Last week I analyzed the introductions underlying my professional network. Coincidentally, my colleague Steve Frigand sent me a nice follow up to this from the latest issue of the Harvard Business Review. Brian Uzzi and Shannon Dunlap write about "How to build your network." They suggest that once you have analyzed who introduced you to each of your contacts, take a look at the grand total of how many times you personally introduced yourself (instead of being referred by a colleague). If you are introducing yourself more than 65% of the time, then chances are your network lacks diversity and is overly filled with people similar to you.
Something about this metric rubs me the wrong way. I participate in a wide variety of groups, and I like to volunteer for things like "hospitality" and "registration." I get to introduce myself to lots of people that way. Take a look at this detail of my business introduction network, and notice all the red nodes. Each of those is a different group I participate in where I have met business colleagues. Uzzi and Dunlap would suggest that even when I work the registration desk for one of these red nodes, I am subconsciously selecting people similar to me every time I exchange business cards. When I follow up and get introduced by my new colleagues to their colleagues, then Uzzi and Dunlap suggest I am more likely to free myself from my unstoppable urge to "homophilize."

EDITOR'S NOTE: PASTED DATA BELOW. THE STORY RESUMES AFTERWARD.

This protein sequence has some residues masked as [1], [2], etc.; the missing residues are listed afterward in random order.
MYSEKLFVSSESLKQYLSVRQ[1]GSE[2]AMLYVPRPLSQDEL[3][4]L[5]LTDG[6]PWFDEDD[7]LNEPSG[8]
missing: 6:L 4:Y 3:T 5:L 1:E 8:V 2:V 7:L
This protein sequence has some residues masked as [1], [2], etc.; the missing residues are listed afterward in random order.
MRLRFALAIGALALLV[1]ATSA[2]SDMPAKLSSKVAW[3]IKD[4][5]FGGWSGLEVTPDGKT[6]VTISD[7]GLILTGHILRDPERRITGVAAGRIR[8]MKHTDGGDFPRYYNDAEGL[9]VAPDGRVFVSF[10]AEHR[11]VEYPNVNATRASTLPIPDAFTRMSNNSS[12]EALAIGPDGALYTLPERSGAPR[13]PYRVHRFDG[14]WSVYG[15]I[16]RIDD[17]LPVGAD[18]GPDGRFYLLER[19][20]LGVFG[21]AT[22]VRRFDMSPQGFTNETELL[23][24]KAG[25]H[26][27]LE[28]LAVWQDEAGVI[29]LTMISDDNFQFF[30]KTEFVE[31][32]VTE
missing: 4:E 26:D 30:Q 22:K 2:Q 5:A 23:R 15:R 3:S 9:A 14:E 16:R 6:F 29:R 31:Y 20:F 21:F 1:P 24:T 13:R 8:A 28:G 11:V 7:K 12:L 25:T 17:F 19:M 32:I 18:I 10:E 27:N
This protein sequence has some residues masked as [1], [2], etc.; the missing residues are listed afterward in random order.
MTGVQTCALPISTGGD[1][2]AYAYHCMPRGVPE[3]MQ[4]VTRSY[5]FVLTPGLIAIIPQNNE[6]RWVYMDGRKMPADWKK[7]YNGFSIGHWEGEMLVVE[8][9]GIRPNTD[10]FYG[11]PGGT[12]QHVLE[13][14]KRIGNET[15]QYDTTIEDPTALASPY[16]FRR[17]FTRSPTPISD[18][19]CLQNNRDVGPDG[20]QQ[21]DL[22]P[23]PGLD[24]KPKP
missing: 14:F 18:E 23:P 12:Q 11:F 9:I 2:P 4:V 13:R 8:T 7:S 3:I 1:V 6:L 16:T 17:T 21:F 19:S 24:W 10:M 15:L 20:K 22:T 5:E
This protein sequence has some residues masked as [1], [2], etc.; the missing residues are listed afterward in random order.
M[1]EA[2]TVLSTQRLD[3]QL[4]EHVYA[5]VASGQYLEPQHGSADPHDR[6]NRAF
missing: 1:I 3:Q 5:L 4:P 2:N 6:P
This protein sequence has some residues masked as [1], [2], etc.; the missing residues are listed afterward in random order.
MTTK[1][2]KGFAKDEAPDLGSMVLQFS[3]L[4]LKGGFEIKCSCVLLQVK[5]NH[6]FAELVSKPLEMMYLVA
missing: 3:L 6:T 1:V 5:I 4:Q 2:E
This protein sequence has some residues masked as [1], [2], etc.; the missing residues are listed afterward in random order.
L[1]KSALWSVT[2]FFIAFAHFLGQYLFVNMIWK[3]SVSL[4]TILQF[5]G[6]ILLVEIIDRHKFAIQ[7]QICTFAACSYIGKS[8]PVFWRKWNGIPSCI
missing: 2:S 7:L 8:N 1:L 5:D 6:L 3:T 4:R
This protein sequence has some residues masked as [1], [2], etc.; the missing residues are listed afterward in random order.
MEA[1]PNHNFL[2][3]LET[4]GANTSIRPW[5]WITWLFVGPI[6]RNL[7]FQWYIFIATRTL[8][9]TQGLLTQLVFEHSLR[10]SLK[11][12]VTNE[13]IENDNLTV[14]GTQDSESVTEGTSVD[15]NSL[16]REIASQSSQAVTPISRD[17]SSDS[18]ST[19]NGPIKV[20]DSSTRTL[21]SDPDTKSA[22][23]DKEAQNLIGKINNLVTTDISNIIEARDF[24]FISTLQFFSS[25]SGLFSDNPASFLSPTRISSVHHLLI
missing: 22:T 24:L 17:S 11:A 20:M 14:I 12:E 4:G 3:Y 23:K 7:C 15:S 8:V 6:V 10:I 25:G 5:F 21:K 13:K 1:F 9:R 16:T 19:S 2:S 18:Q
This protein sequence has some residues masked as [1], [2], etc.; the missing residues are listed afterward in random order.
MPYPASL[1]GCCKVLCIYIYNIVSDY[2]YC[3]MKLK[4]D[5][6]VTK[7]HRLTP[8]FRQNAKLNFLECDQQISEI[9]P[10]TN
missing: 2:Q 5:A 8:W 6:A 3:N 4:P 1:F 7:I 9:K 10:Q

Uzzi and Dunlap are probably right, but I wish they talked more about how networks grow from the groups we participate in. Instead, readers must turn to the somewhat more scholarly article, "Where do social relations come from?" which was published in the most recent issue of Social Networks. The author does a careful analysis of just how many relationships typically from from "circles" (group membership) versus "sociability" (introductions through others) and finds 59% arise through circles.
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